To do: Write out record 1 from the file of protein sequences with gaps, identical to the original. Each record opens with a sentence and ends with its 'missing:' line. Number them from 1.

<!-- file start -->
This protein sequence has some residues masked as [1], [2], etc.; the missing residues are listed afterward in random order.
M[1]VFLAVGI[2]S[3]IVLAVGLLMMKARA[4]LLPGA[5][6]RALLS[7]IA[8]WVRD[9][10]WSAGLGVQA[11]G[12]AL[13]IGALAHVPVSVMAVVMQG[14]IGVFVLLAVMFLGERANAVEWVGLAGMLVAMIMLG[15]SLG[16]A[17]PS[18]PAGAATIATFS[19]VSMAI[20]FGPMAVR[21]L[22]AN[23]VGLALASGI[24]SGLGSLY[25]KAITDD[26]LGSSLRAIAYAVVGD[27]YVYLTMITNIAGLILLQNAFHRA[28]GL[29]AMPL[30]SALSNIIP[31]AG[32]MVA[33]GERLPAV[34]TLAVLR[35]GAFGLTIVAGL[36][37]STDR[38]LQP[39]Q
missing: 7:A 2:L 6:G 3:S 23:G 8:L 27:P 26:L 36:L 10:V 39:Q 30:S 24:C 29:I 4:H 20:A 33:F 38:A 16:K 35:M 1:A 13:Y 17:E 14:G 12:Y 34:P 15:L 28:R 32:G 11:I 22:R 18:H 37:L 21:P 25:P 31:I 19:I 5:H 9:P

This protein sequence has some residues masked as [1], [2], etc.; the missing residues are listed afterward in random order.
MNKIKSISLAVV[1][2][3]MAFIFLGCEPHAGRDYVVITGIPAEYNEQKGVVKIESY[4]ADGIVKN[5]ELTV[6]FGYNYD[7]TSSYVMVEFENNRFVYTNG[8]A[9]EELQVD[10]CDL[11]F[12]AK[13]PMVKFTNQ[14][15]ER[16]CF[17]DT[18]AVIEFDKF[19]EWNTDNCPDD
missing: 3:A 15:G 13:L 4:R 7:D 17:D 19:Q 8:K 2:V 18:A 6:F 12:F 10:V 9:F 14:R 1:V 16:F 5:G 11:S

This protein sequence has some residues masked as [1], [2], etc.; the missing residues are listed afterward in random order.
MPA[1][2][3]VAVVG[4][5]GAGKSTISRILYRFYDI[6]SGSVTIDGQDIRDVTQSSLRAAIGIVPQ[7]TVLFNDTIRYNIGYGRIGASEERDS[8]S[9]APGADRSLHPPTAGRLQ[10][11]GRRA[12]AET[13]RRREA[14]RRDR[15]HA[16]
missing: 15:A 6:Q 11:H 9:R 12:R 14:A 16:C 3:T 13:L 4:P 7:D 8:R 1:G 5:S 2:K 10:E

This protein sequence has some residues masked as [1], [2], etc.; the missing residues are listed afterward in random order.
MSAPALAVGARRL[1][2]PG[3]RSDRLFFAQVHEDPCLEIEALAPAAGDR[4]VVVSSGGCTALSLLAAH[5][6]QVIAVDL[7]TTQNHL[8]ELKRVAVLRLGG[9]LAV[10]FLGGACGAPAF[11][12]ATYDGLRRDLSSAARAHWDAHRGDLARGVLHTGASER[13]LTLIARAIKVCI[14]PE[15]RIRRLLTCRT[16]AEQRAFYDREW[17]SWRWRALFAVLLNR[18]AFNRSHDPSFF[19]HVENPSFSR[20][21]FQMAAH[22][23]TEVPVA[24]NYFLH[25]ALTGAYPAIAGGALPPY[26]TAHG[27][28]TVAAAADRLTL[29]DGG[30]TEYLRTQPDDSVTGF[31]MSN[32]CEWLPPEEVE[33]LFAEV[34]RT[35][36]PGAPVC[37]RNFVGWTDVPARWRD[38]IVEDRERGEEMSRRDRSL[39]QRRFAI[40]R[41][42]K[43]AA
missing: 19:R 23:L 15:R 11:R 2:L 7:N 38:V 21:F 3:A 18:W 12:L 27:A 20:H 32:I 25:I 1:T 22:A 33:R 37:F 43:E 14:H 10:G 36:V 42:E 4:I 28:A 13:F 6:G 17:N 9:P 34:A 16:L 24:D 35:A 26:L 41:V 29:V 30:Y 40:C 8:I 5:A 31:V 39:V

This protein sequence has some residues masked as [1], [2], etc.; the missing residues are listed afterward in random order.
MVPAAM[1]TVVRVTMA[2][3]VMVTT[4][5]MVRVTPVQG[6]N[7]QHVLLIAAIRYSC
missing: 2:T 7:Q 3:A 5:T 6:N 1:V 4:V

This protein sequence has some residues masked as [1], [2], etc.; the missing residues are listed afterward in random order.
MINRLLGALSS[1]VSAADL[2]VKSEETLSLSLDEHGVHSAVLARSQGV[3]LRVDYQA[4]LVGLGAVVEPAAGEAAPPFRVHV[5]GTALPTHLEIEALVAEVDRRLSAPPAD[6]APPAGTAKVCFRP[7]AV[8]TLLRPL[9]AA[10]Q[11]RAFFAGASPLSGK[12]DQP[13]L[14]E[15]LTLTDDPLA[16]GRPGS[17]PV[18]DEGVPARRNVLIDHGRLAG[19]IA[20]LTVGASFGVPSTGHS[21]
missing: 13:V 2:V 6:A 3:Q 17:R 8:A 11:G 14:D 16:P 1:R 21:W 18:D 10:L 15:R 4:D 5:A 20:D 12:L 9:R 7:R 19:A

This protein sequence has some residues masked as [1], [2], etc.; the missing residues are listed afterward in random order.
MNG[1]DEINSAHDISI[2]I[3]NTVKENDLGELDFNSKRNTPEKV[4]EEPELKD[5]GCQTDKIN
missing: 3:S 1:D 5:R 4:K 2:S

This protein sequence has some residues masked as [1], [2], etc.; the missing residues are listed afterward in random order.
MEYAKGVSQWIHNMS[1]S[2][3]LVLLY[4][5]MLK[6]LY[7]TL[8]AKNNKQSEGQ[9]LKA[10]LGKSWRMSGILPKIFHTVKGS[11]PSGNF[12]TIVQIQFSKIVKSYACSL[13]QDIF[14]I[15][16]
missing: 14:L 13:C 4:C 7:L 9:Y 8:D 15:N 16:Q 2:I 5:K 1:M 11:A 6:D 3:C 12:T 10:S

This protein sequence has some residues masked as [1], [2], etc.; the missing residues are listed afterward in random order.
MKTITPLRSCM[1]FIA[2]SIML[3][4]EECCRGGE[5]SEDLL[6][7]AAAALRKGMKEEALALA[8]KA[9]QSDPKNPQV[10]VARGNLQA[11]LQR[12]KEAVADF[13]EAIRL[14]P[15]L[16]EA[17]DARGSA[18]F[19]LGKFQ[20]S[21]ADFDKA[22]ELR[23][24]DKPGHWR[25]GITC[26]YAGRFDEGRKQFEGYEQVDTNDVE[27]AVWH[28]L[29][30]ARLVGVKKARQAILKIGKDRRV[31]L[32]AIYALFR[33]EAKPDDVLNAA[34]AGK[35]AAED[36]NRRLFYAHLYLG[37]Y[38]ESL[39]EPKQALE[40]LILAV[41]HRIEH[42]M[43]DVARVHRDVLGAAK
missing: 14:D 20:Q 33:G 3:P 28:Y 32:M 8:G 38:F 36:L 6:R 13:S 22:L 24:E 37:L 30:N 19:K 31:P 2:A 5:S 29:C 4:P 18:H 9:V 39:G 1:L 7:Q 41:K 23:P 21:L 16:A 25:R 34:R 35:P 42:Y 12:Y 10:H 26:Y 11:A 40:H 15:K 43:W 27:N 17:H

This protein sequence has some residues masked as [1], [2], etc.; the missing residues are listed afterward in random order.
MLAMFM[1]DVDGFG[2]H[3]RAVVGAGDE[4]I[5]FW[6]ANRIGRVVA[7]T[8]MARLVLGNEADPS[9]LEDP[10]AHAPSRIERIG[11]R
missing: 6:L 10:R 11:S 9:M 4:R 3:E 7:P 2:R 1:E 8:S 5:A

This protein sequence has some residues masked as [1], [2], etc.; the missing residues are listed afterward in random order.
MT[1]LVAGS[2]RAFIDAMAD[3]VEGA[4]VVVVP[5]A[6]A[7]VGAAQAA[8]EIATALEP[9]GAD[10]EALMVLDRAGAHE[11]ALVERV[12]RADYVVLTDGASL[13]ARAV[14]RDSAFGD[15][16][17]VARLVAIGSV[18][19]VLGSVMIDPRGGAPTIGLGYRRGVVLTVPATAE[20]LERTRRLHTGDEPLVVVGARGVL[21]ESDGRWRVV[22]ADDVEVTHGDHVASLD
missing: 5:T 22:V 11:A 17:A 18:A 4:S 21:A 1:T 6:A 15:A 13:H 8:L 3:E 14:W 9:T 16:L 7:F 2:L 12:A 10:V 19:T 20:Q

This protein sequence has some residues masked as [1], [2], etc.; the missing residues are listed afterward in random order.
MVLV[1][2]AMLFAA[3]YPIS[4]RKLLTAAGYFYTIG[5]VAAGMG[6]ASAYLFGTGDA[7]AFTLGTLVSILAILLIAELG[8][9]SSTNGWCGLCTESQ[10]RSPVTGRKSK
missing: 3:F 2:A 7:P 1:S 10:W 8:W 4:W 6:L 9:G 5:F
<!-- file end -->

This protein sequence has some residues masked as [1], [2], etc.; the missing residues are listed afterward in random order.
M[1]VFLAVGI[2]S[3]IVLAVGLLMMKARA[4]LLPGA[5][6]RALLS[7]IA[8]WVRD[9][10]WSAGLGVQA[11]G[12]AL[13]IGALAHVPVSVMAVVMQG[14]IGVFVLLAVMFLGERANAVEWVGLAGMLVAMIMLG[15]SLG[16]A[17]PS[18]PAGAATIATFS[19]VSMAI[20]FGPMAVR[21]L[22]AN[23]VGLALASGI[24]SGLGSLY[25]KAITDD[26]LGSSLRAIAYAVVGD[27]YVYLTMITNIAGLILLQNAFHRA[28]GL[29]AMPL[30]SALSNIIP[31]AG[32]MVA[33]GERLPAV[34]TLAVLR[35]GAFGLTIVAGL[36][37]STDR[38]LQP[39]Q
missing: 7:A 2:L 6:G 3:S 23:G 8:L 27:P 26:L 36:L 10:V 39:Q 30:S 24:C 29:I 4:H 20:A 33:F 38:A 16:K 35:M 1:A 13:Y 17:E 14:G 12:Y 34:P 15:L 28:R 32:G 11:I 22:R 18:H 37:L 21:P 25:P 31:I 19:I 5:H 9:P